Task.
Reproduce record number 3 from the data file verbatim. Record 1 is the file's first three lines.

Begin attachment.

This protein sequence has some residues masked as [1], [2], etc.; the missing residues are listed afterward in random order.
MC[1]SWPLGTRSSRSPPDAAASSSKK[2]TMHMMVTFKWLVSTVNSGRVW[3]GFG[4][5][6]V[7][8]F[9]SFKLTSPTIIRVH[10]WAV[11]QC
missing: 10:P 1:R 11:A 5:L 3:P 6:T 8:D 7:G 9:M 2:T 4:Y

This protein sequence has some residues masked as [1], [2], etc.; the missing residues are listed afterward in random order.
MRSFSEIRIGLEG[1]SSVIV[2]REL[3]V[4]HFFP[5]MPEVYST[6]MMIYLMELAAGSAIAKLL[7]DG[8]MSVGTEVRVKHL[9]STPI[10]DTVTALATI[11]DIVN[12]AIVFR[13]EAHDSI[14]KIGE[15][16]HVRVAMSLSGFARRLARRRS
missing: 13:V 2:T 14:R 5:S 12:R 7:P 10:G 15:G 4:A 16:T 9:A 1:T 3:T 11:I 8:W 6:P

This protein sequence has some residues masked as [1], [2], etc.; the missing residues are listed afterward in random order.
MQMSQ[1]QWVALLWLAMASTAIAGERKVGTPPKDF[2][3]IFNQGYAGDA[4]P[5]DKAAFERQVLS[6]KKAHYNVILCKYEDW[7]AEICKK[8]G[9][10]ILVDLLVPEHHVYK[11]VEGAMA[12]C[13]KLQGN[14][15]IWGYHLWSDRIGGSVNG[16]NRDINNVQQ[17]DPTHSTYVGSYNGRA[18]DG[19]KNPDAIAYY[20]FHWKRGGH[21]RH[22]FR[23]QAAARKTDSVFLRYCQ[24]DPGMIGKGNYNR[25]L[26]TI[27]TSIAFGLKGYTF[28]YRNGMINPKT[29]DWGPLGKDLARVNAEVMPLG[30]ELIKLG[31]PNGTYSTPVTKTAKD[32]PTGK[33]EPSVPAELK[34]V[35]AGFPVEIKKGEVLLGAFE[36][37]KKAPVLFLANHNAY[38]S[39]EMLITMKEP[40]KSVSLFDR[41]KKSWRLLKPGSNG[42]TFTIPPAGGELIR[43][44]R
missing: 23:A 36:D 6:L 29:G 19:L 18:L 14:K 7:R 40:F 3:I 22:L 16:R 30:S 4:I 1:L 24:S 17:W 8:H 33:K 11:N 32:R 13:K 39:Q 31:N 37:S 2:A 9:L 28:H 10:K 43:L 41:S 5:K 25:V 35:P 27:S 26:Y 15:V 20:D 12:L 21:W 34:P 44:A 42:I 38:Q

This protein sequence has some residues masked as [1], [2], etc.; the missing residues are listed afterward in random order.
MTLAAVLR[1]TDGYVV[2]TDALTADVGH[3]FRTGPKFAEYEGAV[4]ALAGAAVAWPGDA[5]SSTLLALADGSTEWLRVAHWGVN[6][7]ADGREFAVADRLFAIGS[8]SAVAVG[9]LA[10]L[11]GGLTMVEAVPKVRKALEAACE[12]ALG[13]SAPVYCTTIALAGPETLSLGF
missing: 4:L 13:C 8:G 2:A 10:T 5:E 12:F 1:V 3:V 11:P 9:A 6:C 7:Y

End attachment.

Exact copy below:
This protein sequence has some residues masked as [1], [2], etc.; the missing residues are listed afterward in random order.
MQMSQ[1]QWVALLWLAMASTAIAGERKVGTPPKDF[2][3]IFNQGYAGDA[4]P[5]DKAAFERQVLS[6]KKAHYNVILCKYEDW[7]AEICKK[8]G[9][10]ILVDLLVPEHHVYK[11]VEGAMA[12]C[13]KLQGN[14][15]IWGYHLWSDRIGGSVNG[16]NRDINNVQQ[17]DPTHSTYVGSYNGRA[18]DG[19]KNPDAIAYY[20]FHWKRGGH[21]RH[22]FR[23]QAAARKTDSVFLRYCQ[24]DPGMIGKGNYNR[25]L[26]TI[27]TSIAFGLKGYTF[28]YRNGMINPKT[29]DWGPLGKDLARVNAEVMPLG[30]ELIKLG[31]PNGTYSTPVTKTAKD[32]PTGK[33]EPSVPAELK[34]V[35]AGFPVEIKKGEVLLGAFE[36][37]KKAPVLFLANHNAY[38]S[39]EMLITMKEP[40]KSVSLFDR[41]KKSWRLLKPGSNG[42]TFTIPPAGGELIR[43][44]R
missing: 23:A 36:D 6:L 29:G 19:L 18:L 14:K 7:R 40:F 3:I 22:L 16:R 30:S 4:I 1:L 24:S 17:W 8:H 33:K 11:N 32:R 13:K 39:Q 31:N 37:S 2:A 9:L 28:H 10:K 43:L 41:S 5:K 25:V 35:P 27:S 26:Y 15:V 20:D 12:L 21:W 34:P 44:A 42:I 38:Q